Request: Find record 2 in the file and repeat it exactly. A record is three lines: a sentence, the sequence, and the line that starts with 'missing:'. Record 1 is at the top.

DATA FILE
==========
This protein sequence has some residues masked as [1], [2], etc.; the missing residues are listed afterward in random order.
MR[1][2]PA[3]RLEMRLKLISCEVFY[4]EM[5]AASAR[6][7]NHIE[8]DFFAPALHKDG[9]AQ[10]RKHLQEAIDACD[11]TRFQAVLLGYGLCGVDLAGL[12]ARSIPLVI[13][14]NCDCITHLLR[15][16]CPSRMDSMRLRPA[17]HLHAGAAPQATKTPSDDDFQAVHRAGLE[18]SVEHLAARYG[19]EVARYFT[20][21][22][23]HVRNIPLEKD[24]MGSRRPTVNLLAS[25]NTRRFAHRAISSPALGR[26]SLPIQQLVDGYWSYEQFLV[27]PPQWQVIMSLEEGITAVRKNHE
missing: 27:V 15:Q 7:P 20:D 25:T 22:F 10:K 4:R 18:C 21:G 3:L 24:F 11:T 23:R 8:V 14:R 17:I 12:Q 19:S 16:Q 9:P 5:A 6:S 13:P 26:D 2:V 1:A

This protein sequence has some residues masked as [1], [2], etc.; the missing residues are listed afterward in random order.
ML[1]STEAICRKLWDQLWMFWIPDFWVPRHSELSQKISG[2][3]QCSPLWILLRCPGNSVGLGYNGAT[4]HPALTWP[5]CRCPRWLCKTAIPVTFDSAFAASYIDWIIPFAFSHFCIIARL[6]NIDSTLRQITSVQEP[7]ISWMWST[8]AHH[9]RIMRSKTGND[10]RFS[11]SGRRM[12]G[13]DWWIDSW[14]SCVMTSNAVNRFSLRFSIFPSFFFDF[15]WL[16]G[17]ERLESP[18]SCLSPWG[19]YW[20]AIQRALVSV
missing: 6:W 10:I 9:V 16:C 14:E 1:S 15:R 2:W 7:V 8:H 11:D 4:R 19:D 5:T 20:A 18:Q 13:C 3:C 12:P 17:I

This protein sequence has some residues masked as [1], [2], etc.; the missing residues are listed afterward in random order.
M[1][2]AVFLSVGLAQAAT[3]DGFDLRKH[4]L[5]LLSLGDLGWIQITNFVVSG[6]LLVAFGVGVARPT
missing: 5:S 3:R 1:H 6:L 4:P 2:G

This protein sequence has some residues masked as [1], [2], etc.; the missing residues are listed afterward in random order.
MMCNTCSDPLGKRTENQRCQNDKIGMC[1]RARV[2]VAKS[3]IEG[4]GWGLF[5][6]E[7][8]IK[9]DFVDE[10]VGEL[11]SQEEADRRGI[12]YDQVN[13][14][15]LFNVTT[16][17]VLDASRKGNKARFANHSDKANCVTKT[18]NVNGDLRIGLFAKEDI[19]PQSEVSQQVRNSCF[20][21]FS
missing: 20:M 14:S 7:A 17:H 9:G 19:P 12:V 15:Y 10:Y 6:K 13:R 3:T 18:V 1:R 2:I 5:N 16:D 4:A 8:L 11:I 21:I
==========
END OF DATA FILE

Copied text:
This protein sequence has some residues masked as [1], [2], etc.; the missing residues are listed afterward in random order.
ML[1]STEAICRKLWDQLWMFWIPDFWVPRHSELSQKISG[2][3]QCSPLWILLRCPGNSVGLGYNGAT[4]HPALTWP[5]CRCPRWLCKTAIPVTFDSAFAASYIDWIIPFAFSHFCIIARL[6]NIDSTLRQITSVQEP[7]ISWMWST[8]AHH[9]RIMRSKTGND[10]RFS[11]SGRRM[12]G[13]DWWIDSW[14]SCVMTSNAVNRFSLRFSIFPSFFFDF[15]WL[16]G[17]ERLESP[18]SCLSPWG[19]YW[20]AIQRALVSV
missing: 6:W 10:I 9:V 16:C 14:E 1:S 15:R 2:W 7:V 8:H 11:D 4:R 19:D 5:T 20:A 18:Q 13:C 3:C 12:P 17:I